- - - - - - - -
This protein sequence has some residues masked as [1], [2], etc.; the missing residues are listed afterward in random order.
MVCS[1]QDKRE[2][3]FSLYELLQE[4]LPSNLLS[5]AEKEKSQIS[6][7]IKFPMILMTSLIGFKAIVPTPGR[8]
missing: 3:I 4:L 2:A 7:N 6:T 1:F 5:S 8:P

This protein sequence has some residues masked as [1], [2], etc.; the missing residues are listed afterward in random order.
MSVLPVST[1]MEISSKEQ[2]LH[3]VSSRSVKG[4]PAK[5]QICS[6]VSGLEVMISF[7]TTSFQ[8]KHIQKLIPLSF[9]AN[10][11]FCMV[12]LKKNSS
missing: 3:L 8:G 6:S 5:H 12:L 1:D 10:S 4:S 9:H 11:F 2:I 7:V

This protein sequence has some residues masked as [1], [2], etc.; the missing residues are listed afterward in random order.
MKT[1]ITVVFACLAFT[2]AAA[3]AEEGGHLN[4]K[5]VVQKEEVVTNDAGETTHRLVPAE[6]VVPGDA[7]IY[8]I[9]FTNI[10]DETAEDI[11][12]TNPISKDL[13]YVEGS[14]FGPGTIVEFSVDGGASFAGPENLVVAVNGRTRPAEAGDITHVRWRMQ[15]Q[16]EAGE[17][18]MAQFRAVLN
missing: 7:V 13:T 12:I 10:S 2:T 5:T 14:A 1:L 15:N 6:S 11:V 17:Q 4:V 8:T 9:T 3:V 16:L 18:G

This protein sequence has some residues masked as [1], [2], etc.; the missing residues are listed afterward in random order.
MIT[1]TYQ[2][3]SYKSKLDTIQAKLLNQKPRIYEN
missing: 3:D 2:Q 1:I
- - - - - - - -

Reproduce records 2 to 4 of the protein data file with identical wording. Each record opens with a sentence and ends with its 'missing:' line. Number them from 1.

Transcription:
This protein sequence has some residues masked as [1], [2], etc.; the missing residues are listed afterward in random order.
MSVLPVST[1]MEISSKEQ[2]LH[3]VSSRSVKG[4]PAK[5]QICS[6]VSGLEVMISF[7]TTSFQ[8]KHIQKLIPLSF[9]AN[10][11]FCMV[12]LKKNSS
missing: 3:L 8:G 6:S 5:H 12:L 1:D 10:S 4:S 9:H 11:F 2:I 7:V

This protein sequence has some residues masked as [1], [2], etc.; the missing residues are listed afterward in random order.
MKT[1]ITVVFACLAFT[2]AAA[3]AEEGGHLN[4]K[5]VVQKEEVVTNDAGETTHRLVPAE[6]VVPGDA[7]IY[8]I[9]FTNI[10]DETAEDI[11][12]TNPISKDL[13]YVEGS[14]FGPGTIVEFSVDGGASFAGPENLVVAVNGRTRPAEAGDITHVRWRMQ[15]Q[16]EAGE[17][18]MAQFRAVLN
missing: 7:V 13:T 12:I 10:S 2:T 5:T 14:A 1:L 15:N 6:S 11:V 17:Q 4:V 8:T 9:T 3:V 16:L 18:G

This protein sequence has some residues masked as [1], [2], etc.; the missing residues are listed afterward in random order.
MIT[1]TYQ[2][3]SYKSKLDTIQAKLLNQKPRIYEN
missing: 3:D 2:Q 1:I